Investigating the behavioural impacts of chronic high-CBD cannabis consumption in adolescent Long-Evans rats

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Giddy, Melissa Leanne
University of Lethbridge. Faculty of Arts and Science
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Lethbridge, Alta. : University of Lethbridge, Dept. of Biological Sciences
Cannabis sativa, or ‘cannabis’, is an herbaceous plant that possesses hallucinogenic and medicinal properties. The primary constituents found within cannabis are CBD and THC, both of which are capable of eliciting behavioural and physiological effects in mammals. CBD has shown promise in controlling the adverse effects of THC. THC and CBD together have shown promising synergistic and medicinal effects. With the increased use of cannabis as a medicine, it is imperative we determine the safety of consumption in an adolescence. Using two high-CBD cannabis extracts at two dosing levels, adolescent animals were dosed for 14 days. Following dosing, animals were tested on a behavioural test battery looking for altered anxiety and learning and memory skills. Overall, there were no major impacts of sex, treatment or Treatment x Sex Differences in behaviour. In conclusion, there are no lasting behavioural impacts of consuming high-CBD cannabis extract.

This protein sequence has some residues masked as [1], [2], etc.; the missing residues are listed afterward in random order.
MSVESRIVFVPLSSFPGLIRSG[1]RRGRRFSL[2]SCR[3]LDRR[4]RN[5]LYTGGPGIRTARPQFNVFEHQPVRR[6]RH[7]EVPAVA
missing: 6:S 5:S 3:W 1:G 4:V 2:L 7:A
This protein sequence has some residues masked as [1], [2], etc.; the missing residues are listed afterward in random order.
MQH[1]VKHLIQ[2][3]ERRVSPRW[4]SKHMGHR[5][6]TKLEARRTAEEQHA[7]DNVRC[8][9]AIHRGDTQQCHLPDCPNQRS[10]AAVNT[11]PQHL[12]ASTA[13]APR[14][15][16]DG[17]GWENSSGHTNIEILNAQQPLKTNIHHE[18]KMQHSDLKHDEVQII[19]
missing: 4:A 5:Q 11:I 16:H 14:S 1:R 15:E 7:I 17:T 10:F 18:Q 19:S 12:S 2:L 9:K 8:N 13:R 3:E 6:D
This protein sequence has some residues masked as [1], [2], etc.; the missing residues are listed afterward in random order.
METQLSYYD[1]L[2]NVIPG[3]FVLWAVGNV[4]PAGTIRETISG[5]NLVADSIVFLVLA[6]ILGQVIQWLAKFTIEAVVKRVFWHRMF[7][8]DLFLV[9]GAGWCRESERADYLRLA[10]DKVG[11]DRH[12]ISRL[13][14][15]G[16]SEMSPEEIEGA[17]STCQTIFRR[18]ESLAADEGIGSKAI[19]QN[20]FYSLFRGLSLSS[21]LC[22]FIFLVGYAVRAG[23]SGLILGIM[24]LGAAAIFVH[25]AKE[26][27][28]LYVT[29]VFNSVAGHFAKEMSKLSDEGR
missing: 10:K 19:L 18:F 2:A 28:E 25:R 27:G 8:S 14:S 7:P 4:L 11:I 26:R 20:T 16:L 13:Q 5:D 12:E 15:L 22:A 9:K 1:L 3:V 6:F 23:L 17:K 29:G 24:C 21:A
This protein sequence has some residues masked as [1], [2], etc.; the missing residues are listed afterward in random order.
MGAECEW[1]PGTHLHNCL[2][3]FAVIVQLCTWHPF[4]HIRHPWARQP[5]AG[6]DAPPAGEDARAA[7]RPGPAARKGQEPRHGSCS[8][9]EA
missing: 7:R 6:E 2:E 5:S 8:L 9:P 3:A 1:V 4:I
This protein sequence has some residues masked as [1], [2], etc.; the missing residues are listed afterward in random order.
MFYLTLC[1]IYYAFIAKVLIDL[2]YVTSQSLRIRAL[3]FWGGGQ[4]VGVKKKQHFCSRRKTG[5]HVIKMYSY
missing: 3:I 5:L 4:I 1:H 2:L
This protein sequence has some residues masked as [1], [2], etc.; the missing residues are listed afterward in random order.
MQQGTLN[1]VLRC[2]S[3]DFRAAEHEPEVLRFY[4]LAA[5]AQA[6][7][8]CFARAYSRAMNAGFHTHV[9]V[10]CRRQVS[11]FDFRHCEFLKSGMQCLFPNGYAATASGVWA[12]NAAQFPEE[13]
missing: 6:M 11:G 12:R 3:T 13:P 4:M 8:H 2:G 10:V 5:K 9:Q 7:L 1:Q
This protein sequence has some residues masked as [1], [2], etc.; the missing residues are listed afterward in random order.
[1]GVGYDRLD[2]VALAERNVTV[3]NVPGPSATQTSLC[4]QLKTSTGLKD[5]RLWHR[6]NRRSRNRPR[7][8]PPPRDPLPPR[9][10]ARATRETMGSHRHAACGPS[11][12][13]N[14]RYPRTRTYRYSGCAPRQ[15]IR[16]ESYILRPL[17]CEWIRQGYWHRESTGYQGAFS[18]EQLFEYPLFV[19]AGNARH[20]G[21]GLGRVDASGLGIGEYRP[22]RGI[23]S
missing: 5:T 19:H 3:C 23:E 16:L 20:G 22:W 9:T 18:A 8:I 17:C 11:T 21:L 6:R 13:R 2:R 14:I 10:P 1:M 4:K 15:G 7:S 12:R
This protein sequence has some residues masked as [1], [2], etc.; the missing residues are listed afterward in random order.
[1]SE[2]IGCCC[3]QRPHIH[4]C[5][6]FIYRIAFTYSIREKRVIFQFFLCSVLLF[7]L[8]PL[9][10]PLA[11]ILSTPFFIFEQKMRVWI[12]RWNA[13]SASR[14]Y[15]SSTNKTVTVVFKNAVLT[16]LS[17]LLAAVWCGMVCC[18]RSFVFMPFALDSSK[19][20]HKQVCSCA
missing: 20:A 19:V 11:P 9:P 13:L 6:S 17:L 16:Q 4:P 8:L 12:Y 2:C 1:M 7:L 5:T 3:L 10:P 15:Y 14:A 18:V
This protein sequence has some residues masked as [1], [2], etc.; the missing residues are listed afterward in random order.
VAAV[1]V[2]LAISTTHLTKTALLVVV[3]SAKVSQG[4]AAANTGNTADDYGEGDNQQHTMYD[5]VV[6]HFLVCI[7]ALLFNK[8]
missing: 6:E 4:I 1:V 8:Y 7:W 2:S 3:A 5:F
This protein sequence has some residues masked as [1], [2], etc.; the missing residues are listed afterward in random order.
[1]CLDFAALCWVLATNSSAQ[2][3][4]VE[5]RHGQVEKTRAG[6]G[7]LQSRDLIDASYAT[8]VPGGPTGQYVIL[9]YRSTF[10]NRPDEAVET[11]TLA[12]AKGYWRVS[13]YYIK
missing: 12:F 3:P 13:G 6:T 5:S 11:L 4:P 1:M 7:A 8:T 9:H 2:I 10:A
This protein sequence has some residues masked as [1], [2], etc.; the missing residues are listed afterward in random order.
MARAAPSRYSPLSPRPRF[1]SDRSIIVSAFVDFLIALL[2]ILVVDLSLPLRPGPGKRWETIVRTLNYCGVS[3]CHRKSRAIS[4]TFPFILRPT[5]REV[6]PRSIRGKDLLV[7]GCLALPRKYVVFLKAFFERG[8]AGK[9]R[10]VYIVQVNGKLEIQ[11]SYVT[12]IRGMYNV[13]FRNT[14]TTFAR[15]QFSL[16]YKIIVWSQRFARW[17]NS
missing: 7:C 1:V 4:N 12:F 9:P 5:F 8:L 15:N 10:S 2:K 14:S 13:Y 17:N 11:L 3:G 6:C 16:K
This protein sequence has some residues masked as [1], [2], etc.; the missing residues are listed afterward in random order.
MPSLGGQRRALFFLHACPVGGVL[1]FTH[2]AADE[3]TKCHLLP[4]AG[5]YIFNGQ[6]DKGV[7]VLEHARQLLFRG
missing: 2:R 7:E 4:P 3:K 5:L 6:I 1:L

behaviour , cannabis , chronic high-CBD consumption in adolescence , adolescent behavioural development , cannabinoids , Cannabis--Therapeutic use--Research , Cannabinoids--Therapeutic use--Research , Cannabinoids--Physiological effect--Research , Rats as laboratory animals , Rats--Infancy--Effect of drugs on--Research , Rats--Infancy--Behavior--Effect of drugs on--Research , Cannabinoids--Psychological aspects--Research , Dissertations, Academic